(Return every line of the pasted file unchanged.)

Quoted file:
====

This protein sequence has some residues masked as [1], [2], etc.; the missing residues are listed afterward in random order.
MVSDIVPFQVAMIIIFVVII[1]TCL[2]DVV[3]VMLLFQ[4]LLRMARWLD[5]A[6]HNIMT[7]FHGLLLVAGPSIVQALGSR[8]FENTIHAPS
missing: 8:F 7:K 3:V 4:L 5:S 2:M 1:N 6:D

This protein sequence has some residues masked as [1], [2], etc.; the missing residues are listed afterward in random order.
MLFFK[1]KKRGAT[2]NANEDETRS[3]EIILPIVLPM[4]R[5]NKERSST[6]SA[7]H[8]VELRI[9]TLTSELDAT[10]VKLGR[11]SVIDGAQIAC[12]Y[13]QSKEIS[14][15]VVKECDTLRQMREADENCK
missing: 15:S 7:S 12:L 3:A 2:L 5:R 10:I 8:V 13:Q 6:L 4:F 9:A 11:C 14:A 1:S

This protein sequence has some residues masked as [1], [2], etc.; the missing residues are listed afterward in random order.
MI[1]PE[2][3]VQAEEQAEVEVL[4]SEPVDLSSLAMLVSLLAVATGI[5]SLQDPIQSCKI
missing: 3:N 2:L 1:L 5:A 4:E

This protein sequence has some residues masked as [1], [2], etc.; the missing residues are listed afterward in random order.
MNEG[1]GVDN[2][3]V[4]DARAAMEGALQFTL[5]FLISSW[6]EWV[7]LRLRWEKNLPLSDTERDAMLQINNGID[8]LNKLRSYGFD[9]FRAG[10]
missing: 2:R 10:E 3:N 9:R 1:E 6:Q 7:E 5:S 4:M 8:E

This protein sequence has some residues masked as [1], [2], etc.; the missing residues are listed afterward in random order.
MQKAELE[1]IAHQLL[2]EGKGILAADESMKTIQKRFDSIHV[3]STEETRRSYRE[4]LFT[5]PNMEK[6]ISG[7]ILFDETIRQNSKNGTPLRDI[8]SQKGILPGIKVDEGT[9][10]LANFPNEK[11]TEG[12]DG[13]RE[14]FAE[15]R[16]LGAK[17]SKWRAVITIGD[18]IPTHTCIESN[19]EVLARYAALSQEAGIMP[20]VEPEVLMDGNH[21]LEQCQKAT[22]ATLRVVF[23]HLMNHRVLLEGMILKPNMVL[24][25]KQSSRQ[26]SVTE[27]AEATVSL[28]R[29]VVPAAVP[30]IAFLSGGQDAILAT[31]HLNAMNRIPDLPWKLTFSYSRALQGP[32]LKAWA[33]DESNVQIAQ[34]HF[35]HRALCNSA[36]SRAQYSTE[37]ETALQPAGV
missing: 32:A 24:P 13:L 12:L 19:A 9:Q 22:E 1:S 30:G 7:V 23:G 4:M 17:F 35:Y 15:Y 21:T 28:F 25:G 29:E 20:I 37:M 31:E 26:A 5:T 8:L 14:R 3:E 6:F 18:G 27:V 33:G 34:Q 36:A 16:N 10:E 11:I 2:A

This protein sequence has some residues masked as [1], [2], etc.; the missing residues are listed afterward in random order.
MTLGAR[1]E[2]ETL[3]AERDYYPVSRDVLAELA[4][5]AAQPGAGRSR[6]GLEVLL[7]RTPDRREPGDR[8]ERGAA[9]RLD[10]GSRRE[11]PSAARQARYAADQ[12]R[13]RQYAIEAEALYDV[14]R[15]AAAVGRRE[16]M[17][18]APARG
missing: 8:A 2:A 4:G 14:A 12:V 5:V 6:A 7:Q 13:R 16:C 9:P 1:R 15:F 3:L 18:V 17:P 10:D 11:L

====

This protein sequence has some residues masked as [1], [2], etc.; the missing residues are listed afterward in random order.
MVSDIVPFQVAMIIIFVVII[1]TCL[2]DVV[3]VMLLFQ[4]LLRMARWLD[5]A[6]HNIMT[7]FHGLLLVAGPSIVQALGSR[8]FENTIHAPS
missing: 8:F 7:K 3:V 4:L 5:S 2:M 1:N 6:D

This protein sequence has some residues masked as [1], [2], etc.; the missing residues are listed afterward in random order.
MLFFK[1]KKRGAT[2]NANEDETRS[3]EIILPIVLPM[4]R[5]NKERSST[6]SA[7]H[8]VELRI[9]TLTSELDAT[10]VKLGR[11]SVIDGAQIAC[12]Y[13]QSKEIS[14][15]VVKECDTLRQMREADENCK
missing: 15:S 7:S 12:L 3:A 2:L 5:R 10:I 8:V 13:Q 6:L 4:F 9:A 11:C 14:A 1:S

This protein sequence has some residues masked as [1], [2], etc.; the missing residues are listed afterward in random order.
MI[1]PE[2][3]VQAEEQAEVEVL[4]SEPVDLSSLAMLVSLLAVATGI[5]SLQDPIQSCKI
missing: 3:N 2:L 1:L 5:A 4:E

This protein sequence has some residues masked as [1], [2], etc.; the missing residues are listed afterward in random order.
MNEG[1]GVDN[2][3]V[4]DARAAMEGALQFTL[5]FLISSW[6]EWV[7]LRLRWEKNLPLSDTERDAMLQINNGID[8]LNKLRSYGFD[9]FRAG[10]
missing: 2:R 10:E 3:N 9:R 1:E 6:Q 7:E 5:S 4:M 8:E

This protein sequence has some residues masked as [1], [2], etc.; the missing residues are listed afterward in random order.
MQKAELE[1]IAHQLL[2]EGKGILAADESMKTIQKRFDSIHV[3]STEETRRSYRE[4]LFT[5]PNMEK[6]ISG[7]ILFDETIRQNSKNGTPLRDI[8]SQKGILPGIKVDEGT[9][10]LANFPNEK[11]TEG[12]DG[13]RE[14]FAE[15]R[16]LGAK[17]SKWRAVITIGD[18]IPTHTCIESN[19]EVLARYAALSQEAGIMP[20]VEPEVLMDGNH[21]LEQCQKAT[22]ATLRVVF[23]HLMNHRVLLEGMILKPNMVL[24][25]KQSSRQ[26]SVTE[27]AEATVSL[28]R[29]VVPAAVP[30]IAFLSGGQDAILAT[31]HLNAMNRIPDLPWKLTFSYSRALQGP[32]LKAWA[33]DESNVQIAQ[34]HF[35]HRALCNSA[36]SRAQYSTE[37]ETALQPAGV
missing: 32:A 24:P 13:L 12:L 19:A 9:Q 22:E 1:S 30:G 7:V 23:G 4:M 17:F 35:Y 15:Y 21:T 28:F 25:G 29:E 20:I 37:M 31:E 26:A 5:T 8:L 14:R 3:E 6:F 18:G 27:V 33:G 34:Q 36:A 16:N 10:E 11:I 2:A

This protein sequence has some residues masked as [1], [2], etc.; the missing residues are listed afterward in random order.
MTLGAR[1]E[2]ETL[3]AERDYYPVSRDVLAELA[4][5]AAQPGAGRSR[6]GLEVLL[7]RTPDRREPGDR[8]ERGAA[9]RLD[10]GSRRE[11]PSAARQARYAADQ[12]R[13]RQYAIEAEALYDV[14]R[15]AAAVGRRE[16]M[17][18]APARG
missing: 8:A 2:A 4:G 14:A 12:V 5:V 6:A 7:Q 13:R 16:C 9:P 1:R 15:F 3:L 18:V 17:P 10:D 11:L